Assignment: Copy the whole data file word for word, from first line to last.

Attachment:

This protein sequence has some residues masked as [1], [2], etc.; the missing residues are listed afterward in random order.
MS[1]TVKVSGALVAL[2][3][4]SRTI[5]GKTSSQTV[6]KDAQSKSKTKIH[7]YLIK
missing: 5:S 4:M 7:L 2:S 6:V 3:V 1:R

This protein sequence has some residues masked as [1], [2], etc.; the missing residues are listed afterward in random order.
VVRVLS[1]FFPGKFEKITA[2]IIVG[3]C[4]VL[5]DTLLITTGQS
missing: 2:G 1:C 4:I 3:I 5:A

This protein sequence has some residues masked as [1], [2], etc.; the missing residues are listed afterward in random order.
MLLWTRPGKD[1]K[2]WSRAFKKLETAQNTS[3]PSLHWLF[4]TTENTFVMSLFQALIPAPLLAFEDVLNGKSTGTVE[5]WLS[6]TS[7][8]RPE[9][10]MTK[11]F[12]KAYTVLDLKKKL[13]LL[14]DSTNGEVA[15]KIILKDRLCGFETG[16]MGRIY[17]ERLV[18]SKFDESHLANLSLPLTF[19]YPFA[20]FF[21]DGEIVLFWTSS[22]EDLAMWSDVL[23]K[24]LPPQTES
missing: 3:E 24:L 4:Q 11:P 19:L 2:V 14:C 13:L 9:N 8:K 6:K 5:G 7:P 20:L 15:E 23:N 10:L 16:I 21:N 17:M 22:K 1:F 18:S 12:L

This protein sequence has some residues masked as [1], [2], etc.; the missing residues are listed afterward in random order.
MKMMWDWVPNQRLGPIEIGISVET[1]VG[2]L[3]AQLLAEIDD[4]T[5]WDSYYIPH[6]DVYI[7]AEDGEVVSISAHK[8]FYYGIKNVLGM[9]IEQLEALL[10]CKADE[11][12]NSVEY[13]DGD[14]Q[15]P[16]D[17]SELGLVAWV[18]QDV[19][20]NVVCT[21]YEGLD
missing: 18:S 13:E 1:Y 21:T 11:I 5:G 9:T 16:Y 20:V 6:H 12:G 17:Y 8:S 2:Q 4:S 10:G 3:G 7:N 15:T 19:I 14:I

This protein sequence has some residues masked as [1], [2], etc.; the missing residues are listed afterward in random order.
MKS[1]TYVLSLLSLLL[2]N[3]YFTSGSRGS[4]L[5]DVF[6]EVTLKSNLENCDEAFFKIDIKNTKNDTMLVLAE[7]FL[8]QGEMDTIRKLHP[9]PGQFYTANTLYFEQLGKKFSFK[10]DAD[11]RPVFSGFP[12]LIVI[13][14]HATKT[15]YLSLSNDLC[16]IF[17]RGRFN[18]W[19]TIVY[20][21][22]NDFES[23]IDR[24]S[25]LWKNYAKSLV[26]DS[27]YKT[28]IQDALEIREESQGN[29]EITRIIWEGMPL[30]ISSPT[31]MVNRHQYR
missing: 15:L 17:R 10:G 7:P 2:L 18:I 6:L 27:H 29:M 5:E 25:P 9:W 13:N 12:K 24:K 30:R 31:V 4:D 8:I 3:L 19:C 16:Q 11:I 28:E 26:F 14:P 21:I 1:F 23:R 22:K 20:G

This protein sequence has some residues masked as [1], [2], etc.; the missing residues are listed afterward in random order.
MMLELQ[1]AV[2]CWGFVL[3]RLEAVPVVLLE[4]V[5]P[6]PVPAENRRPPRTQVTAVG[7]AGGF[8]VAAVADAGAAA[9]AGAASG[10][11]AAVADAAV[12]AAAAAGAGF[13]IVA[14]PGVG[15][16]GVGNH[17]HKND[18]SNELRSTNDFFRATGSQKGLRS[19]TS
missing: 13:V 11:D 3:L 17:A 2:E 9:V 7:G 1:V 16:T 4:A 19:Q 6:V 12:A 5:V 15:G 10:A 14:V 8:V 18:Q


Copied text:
This protein sequence has some residues masked as [1], [2], etc.; the missing residues are listed afterward in random order.
MS[1]TVKVSGALVAL[2][3][4]SRTI[5]GKTSSQTV[6]KDAQSKSKTKIH[7]YLIK
missing: 5:S 4:M 7:L 2:S 6:V 3:V 1:R

This protein sequence has some residues masked as [1], [2], etc.; the missing residues are listed afterward in random order.
VVRVLS[1]FFPGKFEKITA[2]IIVG[3]C[4]VL[5]DTLLITTGQS
missing: 2:G 1:C 4:I 3:I 5:A

This protein sequence has some residues masked as [1], [2], etc.; the missing residues are listed afterward in random order.
MLLWTRPGKD[1]K[2]WSRAFKKLETAQNTS[3]PSLHWLF[4]TTENTFVMSLFQALIPAPLLAFEDVLNGKSTGTVE[5]WLS[6]TS[7][8]RPE[9][10]MTK[11]F[12]KAYTVLDLKKKL[13]LL[14]DSTNGEVA[15]KIILKDRLCGFETG[16]MGRIY[17]ERLV[18]SKFDESHLANLSLPLTF[19]YPFA[20]FF[21]DGEIVLFWTSS[22]EDLAMWSDVL[23]K[24]LPPQTES
missing: 3:E 24:L 4:Q 11:P 19:L 2:V 14:C 13:L 9:N 8:K 6:K 5:G 7:P 20:L 15:E 23:N 10:L 16:I 21:N 17:M 22:K 1:F 18:S 12:L

This protein sequence has some residues masked as [1], [2], etc.; the missing residues are listed afterward in random order.
MKMMWDWVPNQRLGPIEIGISVET[1]VG[2]L[3]AQLLAEIDD[4]T[5]WDSYYIPH[6]DVYI[7]AEDGEVVSISAHK[8]FYYGIKNVLGM[9]IEQLEALL[10]CKADE[11][12]NSVEY[13]DGD[14]Q[15]P[16]D[17]SELGLVAWV[18]QDV[19][20]NVVCT[21]YEGLD
missing: 18:S 13:E 1:Y 21:T 11:I 5:G 9:T 16:Y 20:V 6:H 12:G 17:Y 8:S 2:Q 4:S 10:G 3:G 7:N 15:T 19:I 14:I

This protein sequence has some residues masked as [1], [2], etc.; the missing residues are listed afterward in random order.
MKS[1]TYVLSLLSLLL[2]N[3]YFTSGSRGS[4]L[5]DVF[6]EVTLKSNLENCDEAFFKIDIKNTKNDTMLVLAE[7]FL[8]QGEMDTIRKLHP[9]PGQFYTANTLYFEQLGKKFSFK[10]DAD[11]RPVFSGFP[12]LIVI[13][14]HATKT[15]YLSLSNDLC[16]IF[17]RGRFN[18]W[19]TIVY[20][21][22]NDFES[23]IDR[24]S[25]LWKNYAKSLV[26]DS[27]YKT[28]IQDALEIREESQGN[29]EITRIIWEGMPL[30]ISSPT[31]MVNRHQYR
missing: 15:L 17:R 10:G 7:P 2:L 18:I 6:L 27:H 29:M 5:E 25:P 9:W 13:N 12:K 24:K 30:R 31:V 4:D 8:I 3:L 19:C 16:Q 11:I 28:E 26:F 14:P 21:I 1:F 23:R 22:K 20:G

This protein sequence has some residues masked as [1], [2], etc.; the missing residues are listed afterward in random order.
MMLELQ[1]AV[2]CWGFVL[3]RLEAVPVVLLE[4]V[5]P[6]PVPAENRRPPRTQVTAVG[7]AGGF[8]VAAVADAGAAA[9]AGAASG[10][11]AAVADAAV[12]AAAAAGAGF[13]IVA[14]PGVG[15][16]GVGNH[17]HKND[18]SNELRSTNDFFRATGSQKGLRS[19]TS
missing: 13:V 11:D 3:L 17:A 2:E 9:V 7:G 1:V 16:T 4:A 19:Q 6:V 12:A 5:V 15:G 10:A 14:V 8:V 18:Q